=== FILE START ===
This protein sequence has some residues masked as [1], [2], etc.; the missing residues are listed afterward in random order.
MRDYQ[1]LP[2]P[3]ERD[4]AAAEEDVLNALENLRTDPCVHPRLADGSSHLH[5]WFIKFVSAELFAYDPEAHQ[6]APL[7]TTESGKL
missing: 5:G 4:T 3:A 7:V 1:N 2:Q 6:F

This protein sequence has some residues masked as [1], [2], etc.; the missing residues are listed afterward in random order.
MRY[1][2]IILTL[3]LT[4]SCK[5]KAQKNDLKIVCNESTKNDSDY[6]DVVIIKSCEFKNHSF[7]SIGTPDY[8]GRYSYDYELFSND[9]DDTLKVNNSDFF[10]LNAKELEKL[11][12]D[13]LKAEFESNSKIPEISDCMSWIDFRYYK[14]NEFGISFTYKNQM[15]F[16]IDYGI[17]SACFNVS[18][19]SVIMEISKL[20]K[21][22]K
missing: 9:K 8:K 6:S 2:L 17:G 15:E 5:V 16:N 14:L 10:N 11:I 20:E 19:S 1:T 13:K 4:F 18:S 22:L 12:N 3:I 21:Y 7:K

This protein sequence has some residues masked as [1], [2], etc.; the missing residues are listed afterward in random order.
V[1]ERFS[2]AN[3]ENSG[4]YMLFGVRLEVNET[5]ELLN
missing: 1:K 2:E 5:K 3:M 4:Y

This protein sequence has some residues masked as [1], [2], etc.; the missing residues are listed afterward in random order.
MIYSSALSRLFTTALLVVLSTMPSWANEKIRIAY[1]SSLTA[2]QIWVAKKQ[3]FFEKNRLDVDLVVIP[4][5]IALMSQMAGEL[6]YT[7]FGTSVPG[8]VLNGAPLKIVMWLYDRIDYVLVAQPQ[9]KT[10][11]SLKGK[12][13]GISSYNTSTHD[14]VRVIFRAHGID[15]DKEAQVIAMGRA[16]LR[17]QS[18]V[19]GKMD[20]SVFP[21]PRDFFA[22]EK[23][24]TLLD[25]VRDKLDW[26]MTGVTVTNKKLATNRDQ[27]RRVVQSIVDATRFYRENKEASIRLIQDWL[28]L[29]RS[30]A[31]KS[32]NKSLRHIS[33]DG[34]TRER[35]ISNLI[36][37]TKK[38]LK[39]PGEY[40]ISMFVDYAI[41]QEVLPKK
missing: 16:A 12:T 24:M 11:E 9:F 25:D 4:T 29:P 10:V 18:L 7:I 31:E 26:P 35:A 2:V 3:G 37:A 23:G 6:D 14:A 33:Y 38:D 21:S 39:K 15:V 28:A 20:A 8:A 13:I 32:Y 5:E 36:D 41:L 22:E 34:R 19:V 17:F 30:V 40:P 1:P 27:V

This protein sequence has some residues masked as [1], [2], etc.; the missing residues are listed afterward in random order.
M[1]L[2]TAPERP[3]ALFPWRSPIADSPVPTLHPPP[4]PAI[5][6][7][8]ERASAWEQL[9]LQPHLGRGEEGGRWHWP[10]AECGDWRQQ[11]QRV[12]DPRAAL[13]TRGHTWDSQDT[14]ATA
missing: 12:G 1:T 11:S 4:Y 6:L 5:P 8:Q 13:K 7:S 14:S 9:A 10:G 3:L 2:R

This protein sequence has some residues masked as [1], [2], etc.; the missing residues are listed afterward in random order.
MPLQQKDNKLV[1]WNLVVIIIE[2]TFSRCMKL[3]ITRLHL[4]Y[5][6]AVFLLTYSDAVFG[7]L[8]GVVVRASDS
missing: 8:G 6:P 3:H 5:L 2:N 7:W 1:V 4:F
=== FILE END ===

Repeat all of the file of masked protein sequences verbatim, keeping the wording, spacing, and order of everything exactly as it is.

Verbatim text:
This protein sequence has some residues masked as [1], [2], etc.; the missing residues are listed afterward in random order.
MRDYQ[1]LP[2]P[3]ERD[4]AAAEEDVLNALENLRTDPCVHPRLADGSSHLH[5]WFIKFVSAELFAYDPEAHQ[6]APL[7]TTESGKL
missing: 5:G 4:T 3:A 7:V 1:N 2:Q 6:F

This protein sequence has some residues masked as [1], [2], etc.; the missing residues are listed afterward in random order.
MRY[1][2]IILTL[3]LT[4]SCK[5]KAQKNDLKIVCNESTKNDSDY[6]DVVIIKSCEFKNHSF[7]SIGTPDY[8]GRYSYDYELFSND[9]DDTLKVNNSDFF[10]LNAKELEKL[11][12]D[13]LKAEFESNSKIPEISDCMSWIDFRYYK[14]NEFGISFTYKNQM[15]F[16]IDYGI[17]SACFNVS[18][19]SVIMEISKL[20]K[21][22]K
missing: 9:K 8:K 6:S 2:L 17:G 15:E 5:V 16:N 14:L 10:N 11:I 20:E 19:S 1:T 13:K 4:F 18:S 22:L 12:N 3:I 21:Y 7:K

This protein sequence has some residues masked as [1], [2], etc.; the missing residues are listed afterward in random order.
V[1]ERFS[2]AN[3]ENSG[4]YMLFGVRLEVNET[5]ELLN
missing: 1:K 2:E 5:K 3:M 4:Y

This protein sequence has some residues masked as [1], [2], etc.; the missing residues are listed afterward in random order.
MIYSSALSRLFTTALLVVLSTMPSWANEKIRIAY[1]SSLTA[2]QIWVAKKQ[3]FFEKNRLDVDLVVIP[4][5]IALMSQMAGEL[6]YT[7]FGTSVPG[8]VLNGAPLKIVMWLYDRIDYVLVAQPQ[9]KT[10][11]SLKGK[12][13]GISSYNTSTHD[14]VRVIFRAHGID[15]DKEAQVIAMGRA[16]LR[17]QS[18]V[19]GKMD[20]SVFP[21]PRDFFA[22]EK[23][24]TLLD[25]VRDKLDW[26]MTGVTVTNKKLATNRDQ[27]RRVVQSIVDATRFYRENKEASIRLIQDWL[28]L[29]RS[30]A[31]KS[32]NKSLRHIS[33]DG[34]TRER[35]ISNLI[36][37]TKK[38]LK[39]PGEY[40]ISMFVDYAI[41]QEVLPKK
missing: 16:A 12:T 24:M 11:E 9:F 25:D 4:T 29:P 10:V 18:L 7:I 31:E 26:P 35:A 2:V 3:G 37:A 23:G 6:D 14:A 33:Y 38:D 21:S 39:K 15:V 28:A 20:A 8:A 13:I 32:Y 5:E 36:D 41:L 22:E 34:R 19:V 17:F 30:V 40:P 1:P 27:V

This protein sequence has some residues masked as [1], [2], etc.; the missing residues are listed afterward in random order.
M[1]L[2]TAPERP[3]ALFPWRSPIADSPVPTLHPPP[4]PAI[5][6][7][8]ERASAWEQL[9]LQPHLGRGEEGGRWHWP[10]AECGDWRQQ[11]QRV[12]DPRAAL[13]TRGHTWDSQDT[14]ATA
missing: 12:G 1:T 11:S 4:Y 6:L 5:P 8:Q 13:K 7:S 14:S 9:A 10:G 3:L 2:R

This protein sequence has some residues masked as [1], [2], etc.; the missing residues are listed afterward in random order.
MPLQQKDNKLV[1]WNLVVIIIE[2]TFSRCMKL[3]ITRLHL[4]Y[5][6]AVFLLTYSDAVFG[7]L[8]GVVVRASDS
missing: 8:G 6:P 3:H 5:L 2:N 7:W 1:V 4:F